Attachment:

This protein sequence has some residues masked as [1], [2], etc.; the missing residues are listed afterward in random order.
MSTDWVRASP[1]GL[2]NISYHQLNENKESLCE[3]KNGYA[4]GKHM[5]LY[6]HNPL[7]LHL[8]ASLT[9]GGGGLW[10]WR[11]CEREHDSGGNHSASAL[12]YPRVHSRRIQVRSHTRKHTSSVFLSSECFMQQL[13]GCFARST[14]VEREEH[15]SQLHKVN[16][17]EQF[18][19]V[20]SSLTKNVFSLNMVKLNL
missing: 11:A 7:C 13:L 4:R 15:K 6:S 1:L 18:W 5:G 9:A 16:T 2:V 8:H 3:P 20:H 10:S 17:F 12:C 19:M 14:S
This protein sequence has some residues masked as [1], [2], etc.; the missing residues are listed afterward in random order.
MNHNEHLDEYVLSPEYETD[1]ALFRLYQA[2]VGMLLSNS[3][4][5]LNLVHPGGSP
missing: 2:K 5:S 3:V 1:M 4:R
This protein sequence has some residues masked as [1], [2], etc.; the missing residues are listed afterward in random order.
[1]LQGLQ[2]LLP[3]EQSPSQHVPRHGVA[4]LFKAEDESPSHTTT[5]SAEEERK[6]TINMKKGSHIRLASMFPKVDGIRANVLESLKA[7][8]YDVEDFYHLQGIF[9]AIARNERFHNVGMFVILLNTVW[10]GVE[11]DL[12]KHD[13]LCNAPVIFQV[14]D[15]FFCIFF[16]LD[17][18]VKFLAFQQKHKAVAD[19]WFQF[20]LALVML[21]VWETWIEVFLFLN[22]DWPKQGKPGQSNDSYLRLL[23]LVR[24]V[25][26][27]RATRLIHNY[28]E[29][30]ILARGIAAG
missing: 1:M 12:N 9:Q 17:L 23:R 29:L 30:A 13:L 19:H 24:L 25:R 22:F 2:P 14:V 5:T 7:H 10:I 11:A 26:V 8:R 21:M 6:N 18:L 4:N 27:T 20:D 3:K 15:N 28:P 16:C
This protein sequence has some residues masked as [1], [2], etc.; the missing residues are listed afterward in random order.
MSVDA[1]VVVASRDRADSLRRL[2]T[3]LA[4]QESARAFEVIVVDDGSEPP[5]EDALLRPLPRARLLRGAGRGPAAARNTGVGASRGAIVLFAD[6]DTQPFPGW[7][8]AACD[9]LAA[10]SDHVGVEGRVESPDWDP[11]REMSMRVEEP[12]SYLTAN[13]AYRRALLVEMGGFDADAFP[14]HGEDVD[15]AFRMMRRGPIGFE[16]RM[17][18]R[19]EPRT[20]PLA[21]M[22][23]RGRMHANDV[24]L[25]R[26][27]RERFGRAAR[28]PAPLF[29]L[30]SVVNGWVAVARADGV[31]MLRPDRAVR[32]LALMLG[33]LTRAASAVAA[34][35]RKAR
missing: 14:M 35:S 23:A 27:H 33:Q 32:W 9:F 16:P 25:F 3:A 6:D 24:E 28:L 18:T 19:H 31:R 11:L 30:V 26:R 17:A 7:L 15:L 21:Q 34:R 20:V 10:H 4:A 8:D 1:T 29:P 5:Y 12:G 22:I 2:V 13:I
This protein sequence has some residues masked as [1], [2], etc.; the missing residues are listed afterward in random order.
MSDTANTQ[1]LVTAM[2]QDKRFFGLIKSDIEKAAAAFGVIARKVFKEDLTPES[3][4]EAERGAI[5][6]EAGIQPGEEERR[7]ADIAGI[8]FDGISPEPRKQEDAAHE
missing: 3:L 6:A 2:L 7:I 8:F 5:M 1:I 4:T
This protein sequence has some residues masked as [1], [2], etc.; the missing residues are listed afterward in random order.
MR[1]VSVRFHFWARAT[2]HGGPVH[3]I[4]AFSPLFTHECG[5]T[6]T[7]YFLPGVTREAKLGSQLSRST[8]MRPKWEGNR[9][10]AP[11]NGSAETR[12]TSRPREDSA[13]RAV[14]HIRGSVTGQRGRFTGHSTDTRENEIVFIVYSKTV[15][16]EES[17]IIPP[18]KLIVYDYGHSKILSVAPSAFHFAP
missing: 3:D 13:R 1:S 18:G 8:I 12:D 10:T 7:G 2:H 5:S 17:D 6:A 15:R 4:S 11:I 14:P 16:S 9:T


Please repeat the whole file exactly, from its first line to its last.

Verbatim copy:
This protein sequence has some residues masked as [1], [2], etc.; the missing residues are listed afterward in random order.
MSTDWVRASP[1]GL[2]NISYHQLNENKESLCE[3]KNGYA[4]GKHM[5]LY[6]HNPL[7]LHL[8]ASLT[9]GGGGLW[10]WR[11]CEREHDSGGNHSASAL[12]YPRVHSRRIQVRSHTRKHTSSVFLSSECFMQQL[13]GCFARST[14]VEREEH[15]SQLHKVN[16][17]EQF[18][19]V[20]SSLTKNVFSLNMVKLNL
missing: 11:A 7:C 13:L 4:R 15:K 6:S 1:L 18:W 5:G 9:A 16:T 2:V 8:H 3:P 20:H 10:S 17:F 12:C 19:M 14:S
This protein sequence has some residues masked as [1], [2], etc.; the missing residues are listed afterward in random order.
MNHNEHLDEYVLSPEYETD[1]ALFRLYQA[2]VGMLLSNS[3][4][5]LNLVHPGGSP
missing: 2:K 5:S 3:V 1:M 4:R
This protein sequence has some residues masked as [1], [2], etc.; the missing residues are listed afterward in random order.
[1]LQGLQ[2]LLP[3]EQSPSQHVPRHGVA[4]LFKAEDESPSHTTT[5]SAEEERK[6]TINMKKGSHIRLASMFPKVDGIRANVLESLKA[7][8]YDVEDFYHLQGIF[9]AIARNERFHNVGMFVILLNTVW[10]GVE[11]DL[12]KHD[13]LCNAPVIFQV[14]D[15]FFCIFF[16]LD[17][18]VKFLAFQQKHKAVAD[19]WFQF[20]LALVML[21]VWETWIEVFLFLN[22]DWPKQGKPGQSNDSYLRLL[23]LVR[24]V[25][26][27]RATRLIHNY[28]E[29][30]ILARGIAAG
missing: 1:M 12:N 9:Q 17:L 23:R 29:L 30:A 13:L 19:H 24:L 25:R 22:F 2:P 14:V 5:T 7:H 10:I 11:A 26:V 8:R 21:M 6:N 18:L 4:N 27:T 20:D 3:K 15:N 28:P 16:C
This protein sequence has some residues masked as [1], [2], etc.; the missing residues are listed afterward in random order.
MSVDA[1]VVVASRDRADSLRRL[2]T[3]LA[4]QESARAFEVIVVDDGSEPP[5]EDALLRPLPRARLLRGAGRGPAAARNTGVGASRGAIVLFAD[6]DTQPFPGW[7][8]AACD[9]LAA[10]SDHVGVEGRVESPDWDP[11]REMSMRVEEP[12]SYLTAN[13]AYRRALLVEMGGFDADAFP[14]HGEDVD[15]AFRMMRRGPIGFE[16]RM[17][18]R[19]EPRT[20]PLA[21]M[22][23]RGRMHANDV[24]L[25]R[26][27]RERFGRAAR[28]PAPLF[29]L[30]SVVNGWVAVARADGV[31]MLRPDRAVR[32]LALMLG[33]LTRAASAVAA[34][35]RKAR
missing: 14:M 35:S 23:A 27:H 33:Q 32:W 9:F 16:P 25:F 3:A 6:D 24:E 28:L 18:T 19:H 31:R 11:L 30:V 26:R 17:A 7:L 15:L 21:Q 34:R 20:V 10:H 4:A 8:D 1:T 29:P 5:Y 12:G 22:I 2:V 13:I
This protein sequence has some residues masked as [1], [2], etc.; the missing residues are listed afterward in random order.
MSDTANTQ[1]LVTAM[2]QDKRFFGLIKSDIEKAAAAFGVIARKVFKEDLTPES[3][4]EAERGAI[5][6]EAGIQPGEEERR[7]ADIAGI[8]FDGISPEPRKQEDAAHE
missing: 3:L 6:A 2:L 7:I 8:F 5:M 1:I 4:T
This protein sequence has some residues masked as [1], [2], etc.; the missing residues are listed afterward in random order.
MR[1]VSVRFHFWARAT[2]HGGPVH[3]I[4]AFSPLFTHECG[5]T[6]T[7]YFLPGVTREAKLGSQLSRST[8]MRPKWEGNR[9][10]AP[11]NGSAETR[12]TSRPREDSA[13]RAV[14]HIRGSVTGQRGRFTGHSTDTRENEIVFIVYSKTV[15][16]EES[17]IIPP[18]KLIVYDYGHSKILSVAPSAFHFAP
missing: 3:D 13:R 1:S 18:G 8:I 12:D 10:T 7:G 2:H 5:S 17:D 6:A 15:R 4:S 11:I 14:P 16:S 9:T